In the early part of the 16th Century, Henry VIII was having an argument with the Church over a wife.  As was the rule in those days, he won the argument.  He then followed established custom by grabbing all the church land he could get his hands on, had it valued and then sold or rented it and took the money; that being the important part.  

A 'Court of Augmentation' was set to administer the property seized by the King and this produced records of valuations and incomes, many of which have survived.  In particular, there is a reference to some land in Priddy and I am grateful to Barry Lane for supplying an image of the document in question.  I am even more grateful to Barry for supplying a transcription and a translation of the same.  

The document, a sort of early spreadsheet, consists of columns of preamble on the left, two central paragraphs of description, then valuations on the right.  The two paragraphs refer respectively to land at Priddy and West Harptree.  Only the Priddy paragraph is described below.

As was commonly the case with such documents, it is highly abbreviated, (a bit like mobile phone txts).  A transcription is appended here with  line breaks as in the original:-

FIRM unius pec Terr Dnical vocat

Cane land cont xvj acr, Cane Hyll

cont viij acr unius Claus voc vj

acr & iij Claus voc Cokk cont vj

acr, ac pasture ad CCC Oves ariet

sup Coiam de Menedipe, unacum decis

Garb ibm & arund quolibt alto anno,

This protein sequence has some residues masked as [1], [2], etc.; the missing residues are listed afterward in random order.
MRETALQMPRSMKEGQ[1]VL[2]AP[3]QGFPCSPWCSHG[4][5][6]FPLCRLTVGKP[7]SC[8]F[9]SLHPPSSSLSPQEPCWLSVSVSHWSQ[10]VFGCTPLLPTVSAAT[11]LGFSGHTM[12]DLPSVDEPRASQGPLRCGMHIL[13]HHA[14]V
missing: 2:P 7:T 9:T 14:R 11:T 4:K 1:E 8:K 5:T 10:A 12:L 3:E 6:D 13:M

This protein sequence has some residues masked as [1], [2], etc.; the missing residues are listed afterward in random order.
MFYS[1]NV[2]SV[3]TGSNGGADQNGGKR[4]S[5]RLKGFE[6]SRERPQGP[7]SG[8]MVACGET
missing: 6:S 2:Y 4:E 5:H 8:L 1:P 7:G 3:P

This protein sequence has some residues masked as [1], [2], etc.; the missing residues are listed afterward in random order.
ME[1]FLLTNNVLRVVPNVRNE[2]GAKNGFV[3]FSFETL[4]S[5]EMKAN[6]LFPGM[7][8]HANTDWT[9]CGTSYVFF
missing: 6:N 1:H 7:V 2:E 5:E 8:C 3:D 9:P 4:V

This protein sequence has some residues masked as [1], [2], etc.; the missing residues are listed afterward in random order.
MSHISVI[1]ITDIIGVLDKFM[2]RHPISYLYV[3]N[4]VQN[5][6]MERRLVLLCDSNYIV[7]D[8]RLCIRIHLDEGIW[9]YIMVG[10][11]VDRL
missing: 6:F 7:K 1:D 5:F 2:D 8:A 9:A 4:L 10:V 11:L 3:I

cum alijs decimis Capell Sci laurenc

ibm ptim in tea Johis leng p annu, 

The suggested full text:-

FIRMA unius pecie Terre Domininicalis vocatur

Cane land continentis xvj acras, Cane Hyll

continentis viij acras unius Clause vocantur vj

acr & iij Clausarum vocantur Cokkes continentium vj

acras, ac pasture ad CCC Oves ariettas

super Communiam de Mendipe, unacum decimis

Garbarum ibiemm & arundinum quodlibet alterno anno,

cum alijs decimis Capelle Sancti laurencij

ibidem partim in tenura Johannis leng per annum,

 The translation, (complete with the preamble from the left columns and the valuation):-

County of Somerset

Lately of the Monastery of Brewtone in the aforesaid county.

Predie within the Parish of Westbury.

Is worth in,


THE FARM of one plot of demesne land called

Cane land, containing 16 acres, Cane Hylle,

containing eight acres, one close called Six

Acres & three closes called Cokkes containing six

acres, and pasture for 300 ewes

on the common land of Menedipe together with tythes

of sheaves and reeds there, each alternate year,

with the other tythes of the Chapel of St Lawrence

there, partly in the tenure of John Leng, yearly,


106 Shillings 8 pence 


In 1540, this could be expressed as an exact amount, one third of a pound was  EXACTLY six shillings and eight pence (6/8).  Today, it involves a recurring decimal which cannot be expressed so neatly so the best that we can say that the amount is just over:-

£5.33333333333333333333333333333333 ......

Such is progress.  

Tony Audsley 20 August 2009.